Continuing Education donates $10,000 to Black Lives Matter for Justice Summit
San Diego Continuing Education (SDCE), one of the largest and most ethnically diverse noncredit adult education organizations in the nation, will donate $10 thousand to Black Lives Matter (BLM). The gift will fund a Justice Summit, aimed at developing young adults as social justice activists.
“Our SDCE community came together and made the decision to take immediate action in solidarity with Black Lives Matter,” said Carlos O. Turner Cortez, Ph.D., President of SDCE. “The donation supports political engagement, civic discourse, and social justice education on college campuses in San Diego.”
SDCE is the top sponsor and will host the Justice Summit for Generation Z and Millennials this fall alongside Black Lives Matter, Generation Justice, National Association for the Advancement of Colored People, SDCE’s Gateway to College and Career program, Youth Will, the San Diego Chapter of the Black American Political Association of California. The event is the second of its kind and will feature education and art to raise awareness and advocacy around systemic racism and injustice. Plans are underway for an event within the next year; however, the global pandemic will determine the actual timing for such an event to take place.
The San Diego Workforce Partnership reports that San Diego has the highest rate of disconnected black youth who are neither in school nor working in the nation.
SDCE’s campus in the Mountainview Community, the Educational Cultural Complex (ECC),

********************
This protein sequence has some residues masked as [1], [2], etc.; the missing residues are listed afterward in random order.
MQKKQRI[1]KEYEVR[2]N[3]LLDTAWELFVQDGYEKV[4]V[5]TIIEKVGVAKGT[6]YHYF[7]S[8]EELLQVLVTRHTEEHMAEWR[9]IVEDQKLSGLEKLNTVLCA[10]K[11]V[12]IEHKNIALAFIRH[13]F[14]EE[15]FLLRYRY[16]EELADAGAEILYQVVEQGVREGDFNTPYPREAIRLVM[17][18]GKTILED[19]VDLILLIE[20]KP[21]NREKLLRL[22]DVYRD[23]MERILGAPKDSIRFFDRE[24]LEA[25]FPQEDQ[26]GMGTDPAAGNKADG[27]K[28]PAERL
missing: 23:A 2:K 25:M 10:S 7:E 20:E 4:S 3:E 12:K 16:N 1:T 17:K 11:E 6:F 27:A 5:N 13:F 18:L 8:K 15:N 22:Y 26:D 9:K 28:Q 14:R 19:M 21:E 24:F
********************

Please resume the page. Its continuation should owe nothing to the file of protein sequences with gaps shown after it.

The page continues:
has established a reputation in southeastern San Diego as a vibrant educational and
cultural center with rich roots, especially amongst the city’s Black residents. The
campus has been a symbol of community and African American activism since its beginnings
Coretta Scott King’s address at ECC in 1983, ultimately influenced the decision to sign the law creating the Martin Luther King, Jr. Holiday. In addition to establishing the federal observance, many other significant events have ties to the campus, including performances by human right champions, Stevie Wonder and Maya Angelou.
To further this affluent history, SDCE’s Historic Preservation Committee is working with the city of San Diego and state officials to have ECC named as a Civil Rights Landmark Designation.
“ECC’s Historic Preservation Committee has been advancing the work of equality for all people,” said Laurie Coskey, Ed.D., Executive Director of the SDCE Foundation. “We are not just out there talking about what can be done to support BLM, we are walking the walk. We are putting our resources into action.”
SDCE serves 40,000 students annually at 7 campuses in San Diego, which remain temporarily closed to in-person classes due to pandemic. Fall semester classes will be offered remotely through online instruction and registration begins mid-July.
Related Article: Bob Matthews, a lifelong educator, civil rights activist and icon in San Diego, dies at 90 - The San Diego Union-Tribune